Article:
Hawaiʻi DOE Continues to Lead With In-Person Learning, Says COVID-19 Mitigation Strategies Are Working
Hawaiʻi public school officials say more than 9,300 students are currently enrolled in distance learning, and that schools continue to vet requests from parents preferring that option.
But the state Department of Education says this model doesn’t work for all schools or students, and that full in-person learning is still the safest option.
Despite more than 2,500 COVID-19 cases since the start of the school year in July, DOE Interim Superintendent Keith Hayashi says mitigation strategies such as daily wellness checks, automated notifications, and on-campus testing are working.
"Looking at the numbers that we have in our schools, they are significantly less than the numbers of COVID cases in the surrounding community," Hayashi said. "So we want to be sure to get that information out to everybody. That perhaps one of the safest places to be is in our public schools."
The department also requires weekly COVID-19 testing for all unvaccinated employees, which is estimated to include at least 2,400 active workers at DOE schools and offices statewide.
For students under the age of 12 who are not eligible for a COVID-19 vaccine, distance learning may be the safest option.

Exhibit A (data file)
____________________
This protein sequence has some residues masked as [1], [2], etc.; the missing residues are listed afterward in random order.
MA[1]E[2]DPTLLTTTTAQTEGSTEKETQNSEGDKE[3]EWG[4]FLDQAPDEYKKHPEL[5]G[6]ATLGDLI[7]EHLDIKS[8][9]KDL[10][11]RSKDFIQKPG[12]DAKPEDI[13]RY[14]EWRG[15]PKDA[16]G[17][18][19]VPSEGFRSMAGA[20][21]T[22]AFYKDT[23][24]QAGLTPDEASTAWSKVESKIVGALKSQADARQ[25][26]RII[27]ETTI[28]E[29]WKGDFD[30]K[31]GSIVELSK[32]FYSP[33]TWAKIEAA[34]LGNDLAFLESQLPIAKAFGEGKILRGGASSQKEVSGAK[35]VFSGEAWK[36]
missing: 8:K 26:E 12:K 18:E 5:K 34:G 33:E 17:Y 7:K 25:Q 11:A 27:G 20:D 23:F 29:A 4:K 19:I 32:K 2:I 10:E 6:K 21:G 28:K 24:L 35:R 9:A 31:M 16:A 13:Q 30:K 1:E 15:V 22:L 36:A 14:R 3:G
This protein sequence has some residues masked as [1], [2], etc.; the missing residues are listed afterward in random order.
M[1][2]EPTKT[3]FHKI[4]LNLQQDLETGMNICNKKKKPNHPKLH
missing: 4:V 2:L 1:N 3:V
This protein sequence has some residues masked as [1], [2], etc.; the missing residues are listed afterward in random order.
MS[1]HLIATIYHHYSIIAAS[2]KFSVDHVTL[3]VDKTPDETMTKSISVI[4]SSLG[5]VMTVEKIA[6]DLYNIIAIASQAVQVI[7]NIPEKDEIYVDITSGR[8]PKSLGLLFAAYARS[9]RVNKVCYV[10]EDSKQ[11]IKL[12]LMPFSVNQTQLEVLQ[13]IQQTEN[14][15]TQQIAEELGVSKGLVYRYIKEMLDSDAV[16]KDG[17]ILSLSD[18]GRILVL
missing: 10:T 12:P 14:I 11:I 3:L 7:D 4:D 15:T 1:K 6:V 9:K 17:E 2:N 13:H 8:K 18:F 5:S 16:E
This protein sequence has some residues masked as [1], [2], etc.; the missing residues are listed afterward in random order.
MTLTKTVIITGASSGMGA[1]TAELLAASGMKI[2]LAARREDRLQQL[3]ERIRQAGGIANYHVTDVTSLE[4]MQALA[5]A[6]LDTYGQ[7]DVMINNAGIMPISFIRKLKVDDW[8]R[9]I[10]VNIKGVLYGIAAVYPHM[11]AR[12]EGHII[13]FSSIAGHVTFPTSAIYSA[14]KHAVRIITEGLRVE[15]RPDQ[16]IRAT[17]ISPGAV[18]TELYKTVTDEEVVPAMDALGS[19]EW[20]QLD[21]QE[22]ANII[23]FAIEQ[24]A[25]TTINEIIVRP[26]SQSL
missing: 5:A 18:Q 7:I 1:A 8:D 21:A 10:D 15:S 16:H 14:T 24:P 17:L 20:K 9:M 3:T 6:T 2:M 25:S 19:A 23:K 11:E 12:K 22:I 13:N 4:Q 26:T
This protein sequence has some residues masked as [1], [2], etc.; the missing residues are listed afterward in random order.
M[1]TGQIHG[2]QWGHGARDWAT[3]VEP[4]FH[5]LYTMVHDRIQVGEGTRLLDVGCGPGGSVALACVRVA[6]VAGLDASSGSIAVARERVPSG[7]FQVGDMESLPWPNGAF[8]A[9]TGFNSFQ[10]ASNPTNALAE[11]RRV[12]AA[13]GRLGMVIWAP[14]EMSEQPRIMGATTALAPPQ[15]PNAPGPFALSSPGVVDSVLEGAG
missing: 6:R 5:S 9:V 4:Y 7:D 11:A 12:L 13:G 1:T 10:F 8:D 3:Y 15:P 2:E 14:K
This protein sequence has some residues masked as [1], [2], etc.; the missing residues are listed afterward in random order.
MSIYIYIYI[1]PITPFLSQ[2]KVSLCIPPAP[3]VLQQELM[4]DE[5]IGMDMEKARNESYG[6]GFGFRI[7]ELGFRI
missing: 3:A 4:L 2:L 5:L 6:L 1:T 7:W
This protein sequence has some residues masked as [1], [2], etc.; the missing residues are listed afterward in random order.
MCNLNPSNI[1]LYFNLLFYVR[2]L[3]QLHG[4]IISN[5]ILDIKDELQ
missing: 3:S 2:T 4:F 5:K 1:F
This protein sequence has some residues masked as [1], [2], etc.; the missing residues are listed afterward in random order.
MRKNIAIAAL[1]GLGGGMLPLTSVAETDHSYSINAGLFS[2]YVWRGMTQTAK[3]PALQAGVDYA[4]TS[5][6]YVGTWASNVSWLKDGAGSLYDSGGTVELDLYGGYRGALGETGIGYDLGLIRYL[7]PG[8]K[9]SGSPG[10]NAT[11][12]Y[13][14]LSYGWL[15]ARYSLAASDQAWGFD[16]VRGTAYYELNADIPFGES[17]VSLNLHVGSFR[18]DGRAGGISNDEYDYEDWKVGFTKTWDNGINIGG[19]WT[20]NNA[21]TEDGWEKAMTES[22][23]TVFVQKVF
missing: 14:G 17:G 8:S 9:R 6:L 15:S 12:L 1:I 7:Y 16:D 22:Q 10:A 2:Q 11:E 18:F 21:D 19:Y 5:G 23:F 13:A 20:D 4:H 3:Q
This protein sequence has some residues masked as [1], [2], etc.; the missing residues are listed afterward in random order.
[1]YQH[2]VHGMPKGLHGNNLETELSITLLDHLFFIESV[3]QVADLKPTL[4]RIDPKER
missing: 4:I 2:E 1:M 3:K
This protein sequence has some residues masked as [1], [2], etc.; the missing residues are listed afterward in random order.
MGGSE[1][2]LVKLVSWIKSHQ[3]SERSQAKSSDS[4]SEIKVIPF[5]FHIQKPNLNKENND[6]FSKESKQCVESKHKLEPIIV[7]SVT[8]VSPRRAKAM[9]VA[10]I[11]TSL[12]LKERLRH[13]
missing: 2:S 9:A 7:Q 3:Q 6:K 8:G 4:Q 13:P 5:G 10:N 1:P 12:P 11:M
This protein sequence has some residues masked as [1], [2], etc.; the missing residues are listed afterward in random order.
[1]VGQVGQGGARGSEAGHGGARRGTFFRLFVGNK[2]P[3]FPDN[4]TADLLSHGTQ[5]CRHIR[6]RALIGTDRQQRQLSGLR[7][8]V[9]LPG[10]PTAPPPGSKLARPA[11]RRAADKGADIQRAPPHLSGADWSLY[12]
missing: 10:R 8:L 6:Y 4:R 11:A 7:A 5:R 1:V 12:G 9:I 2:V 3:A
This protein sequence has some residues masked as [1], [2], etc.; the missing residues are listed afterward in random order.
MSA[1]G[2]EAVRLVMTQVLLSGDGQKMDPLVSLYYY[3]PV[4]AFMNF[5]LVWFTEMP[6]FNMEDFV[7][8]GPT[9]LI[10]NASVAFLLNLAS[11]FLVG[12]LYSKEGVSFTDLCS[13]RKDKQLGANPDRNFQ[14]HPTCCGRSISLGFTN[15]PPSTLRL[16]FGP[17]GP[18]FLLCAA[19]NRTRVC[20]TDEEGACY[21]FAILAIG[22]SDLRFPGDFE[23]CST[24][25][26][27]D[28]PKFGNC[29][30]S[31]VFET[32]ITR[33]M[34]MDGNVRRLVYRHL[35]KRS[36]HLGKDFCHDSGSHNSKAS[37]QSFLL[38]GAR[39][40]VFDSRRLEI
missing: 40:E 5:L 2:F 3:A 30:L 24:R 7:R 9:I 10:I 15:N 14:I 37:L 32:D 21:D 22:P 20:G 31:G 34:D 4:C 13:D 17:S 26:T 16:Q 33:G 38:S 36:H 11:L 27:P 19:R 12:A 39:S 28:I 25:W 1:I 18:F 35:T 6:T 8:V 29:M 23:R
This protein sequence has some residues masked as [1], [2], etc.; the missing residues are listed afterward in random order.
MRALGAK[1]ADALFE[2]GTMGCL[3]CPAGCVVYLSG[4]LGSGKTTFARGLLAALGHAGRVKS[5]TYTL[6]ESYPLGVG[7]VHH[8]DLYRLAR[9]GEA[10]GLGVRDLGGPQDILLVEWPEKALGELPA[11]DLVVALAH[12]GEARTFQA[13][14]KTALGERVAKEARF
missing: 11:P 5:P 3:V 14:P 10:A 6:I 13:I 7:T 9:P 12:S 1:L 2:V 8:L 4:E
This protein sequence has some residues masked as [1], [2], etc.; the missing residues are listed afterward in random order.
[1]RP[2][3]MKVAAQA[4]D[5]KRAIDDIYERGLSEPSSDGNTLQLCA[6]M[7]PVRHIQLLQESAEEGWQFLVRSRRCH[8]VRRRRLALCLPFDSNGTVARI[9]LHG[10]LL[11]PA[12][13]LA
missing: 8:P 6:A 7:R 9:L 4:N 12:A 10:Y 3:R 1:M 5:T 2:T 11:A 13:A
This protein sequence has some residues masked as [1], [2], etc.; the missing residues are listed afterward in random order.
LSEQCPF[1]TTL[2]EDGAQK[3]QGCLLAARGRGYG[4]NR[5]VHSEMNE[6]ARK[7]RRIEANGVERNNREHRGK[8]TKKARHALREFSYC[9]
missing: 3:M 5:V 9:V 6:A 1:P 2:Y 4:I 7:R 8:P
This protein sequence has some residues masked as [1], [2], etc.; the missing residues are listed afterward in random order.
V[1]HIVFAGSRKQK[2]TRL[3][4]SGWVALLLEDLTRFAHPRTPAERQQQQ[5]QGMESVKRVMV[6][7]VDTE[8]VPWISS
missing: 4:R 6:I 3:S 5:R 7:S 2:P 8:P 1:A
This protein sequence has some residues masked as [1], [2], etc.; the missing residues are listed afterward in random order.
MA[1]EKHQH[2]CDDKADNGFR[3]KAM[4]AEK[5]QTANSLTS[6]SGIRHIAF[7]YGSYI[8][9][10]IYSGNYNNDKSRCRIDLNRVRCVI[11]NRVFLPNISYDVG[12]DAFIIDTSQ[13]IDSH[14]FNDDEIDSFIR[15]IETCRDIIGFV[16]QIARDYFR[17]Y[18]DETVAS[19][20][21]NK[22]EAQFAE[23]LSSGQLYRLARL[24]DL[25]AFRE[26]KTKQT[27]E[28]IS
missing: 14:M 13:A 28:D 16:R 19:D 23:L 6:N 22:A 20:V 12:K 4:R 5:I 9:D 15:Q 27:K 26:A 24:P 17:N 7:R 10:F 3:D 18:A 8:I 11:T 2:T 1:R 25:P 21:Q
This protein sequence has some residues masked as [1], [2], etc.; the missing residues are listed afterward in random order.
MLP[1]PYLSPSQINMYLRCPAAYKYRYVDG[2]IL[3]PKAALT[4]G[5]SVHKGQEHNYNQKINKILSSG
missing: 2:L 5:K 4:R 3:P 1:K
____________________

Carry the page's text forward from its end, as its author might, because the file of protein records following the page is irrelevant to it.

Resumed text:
But DOE Deputy Superintendent Phyllis Unebasami cautioned that student learning could take a hit under the distance learning model.
"In fact, there were times when students were absent for multiple days or weeks…I do know that principals are working with families to vet whether or not that student will be able to do well on distance learning," Unebasami said. "But because of our past experience, we know it may be a struggle for a student to learn on distance learning."
The DOE launched a State Distance Learning Program that currently serves 625 students — 9,337 students are receiving distance learning through their schools or school complexes, as of Sept. 3.
But the most urgent challenge for the department is the lack of school bus drivers.
DOE officials warn that school transportation will be limited and could even be suspended in the next few weeks if drivers don’t return to work, or replacement drivers are not certified.
The shortage could impact students on O’ahu, Maui, and Hawaiʻi Island, but the problem is particularly challenging on the Kona side of the Big Island, says Randall Tanaka, the department’s head of facilities and operations.
"If I get a driver who calls in sick tomorrow, I mean it’s so tight that I don’t have the capacity to flip a driver in because there’s no bench," Tanaka told Hawaiʻi Public Radio.
The DOE is looking at buying county bus passes, offering mileage reimbursements, and possibly renting vans to arrange carpooling.
The DOE couldn’t say which bus routes would be impacted, but they urged families to find alternative school transportation in the coming weeks.